The Failure of Beta – Testing and Marketing

The whole alpha / beta situation around MMOs is an interesting one. It’s a critical area of both testing and marketing for any MMO which is a curious place to be since ‘testing’ and ‘marketing’ are really at opposites ends of a gaming scale – testing is about fixing bugs and dealing with a rough hewn application that requires a lot of patience to deal with while marketing a title should be about showing the smoothest, prettiest experience in order to get people to pay money to keep playing. MMO betas have tended to deliver less-than-encouraging results in part due to the conflict between testing and marketing.

To be fair, you can’t only release a MMO to public testing (closed or open) and not expect it to be used by players in a marketing related way (i.e. decision whether to buy or not to buy and to tell other people what they know). People tend not to separate the two. Even the adamant ‘I only test not play, plus I file 100 bug reports per test’ beta testers still get an idea about whether they like a title or not from their testing experience. Those players who sign up to betas just to pay a game for free still provide data that tests systems and allows their refinement. You can’t do one without the other. (Also, from this point forward I’m going to refer to any kind of public closed alpha, closed beta, open beta etc as just ‘beta’, since this is the stage where non-employees of the company are invited to get involved and it is just too confusing to have so many terms for variations of the same thing.)

The reality is that what matters is how well you do each function, with the truth being that many recent MMOs have done both beta testing and beta marketing badly.

Obvious Mistakes Aren’t Always Obvious At The Time

Fury - Kick to the groin!

A poor beta was indeed a painful experience for Fury.

The best example of a MMO that died as a result of a poor beta is Fury – in order to test it properly for PvP, they needed a lot of players, but the player churn on such an unpolished PvP game meant they had to keep inviting players, which in turn meant a lot of players saw a buggy, unfun mess. By the time it launched, a lot of players were already turned off Fury and it never generated enough momentum to survive. Perhaps that’s an obvious mistake, but I’m sure it is one that will be repeated again.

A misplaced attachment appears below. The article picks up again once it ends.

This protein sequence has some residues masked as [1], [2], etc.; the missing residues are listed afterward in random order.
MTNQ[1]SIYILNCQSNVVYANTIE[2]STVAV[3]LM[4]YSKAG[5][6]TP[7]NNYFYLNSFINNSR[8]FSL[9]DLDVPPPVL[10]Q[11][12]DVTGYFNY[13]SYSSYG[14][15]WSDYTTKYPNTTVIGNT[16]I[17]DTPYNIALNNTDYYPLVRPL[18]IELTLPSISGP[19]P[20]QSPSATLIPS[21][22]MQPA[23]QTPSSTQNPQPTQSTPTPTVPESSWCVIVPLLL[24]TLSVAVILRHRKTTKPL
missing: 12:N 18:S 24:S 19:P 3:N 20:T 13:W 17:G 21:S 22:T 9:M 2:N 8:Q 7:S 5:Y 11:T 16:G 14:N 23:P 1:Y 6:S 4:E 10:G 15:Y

Another failure of beta in terms of testing and marketing can be seen in the more recent titles of Warhammer Online (WAR) and Champions Online (ChampO). Both WAR and ChampO failed to provide the game in its entirety to its beta testers. WAR’s beta tests tended to focus on specific areas with its testing population, so testing was concentrated and specific. That’s fantastic in some ways, but it completely ignores how the game would be played during ‘real’ conditions, such as when players are spread out over a zone / the game rather than clumped in one location. A fun beta experience – players involved in concentrated PvP over taking a keep – ends up not reflecting game play reality – flip a mostly undefended keep for the reward; wait until someone else flips it back and repeat.

Champions Online - Electricity Fight

A lack of testing time left Champions Online without a spark that players could grab onto.

Champions Online also failed to test their title under ‘real’ gameplay conditions due to short beta testing windows each week and content that wasn’t widely available to test for long before launch. Although the limited testing times helped concentrate players and check server loads, it was lousy at letting players experience the game in their own time. This means that when ChampO hit live, a lot of mistakes that were glossed over when players only get to play 4 hours a week suddenly started to shine with the servers up 24/7. The fact that ChampO came with a launch day patch that changed how defensive powers were balanced is testament enough to how beta wasn’t able to correctly work out the fixes that needed to be done (testing) nor resistant enough to accept a major game alteration (marketing) prior to launch.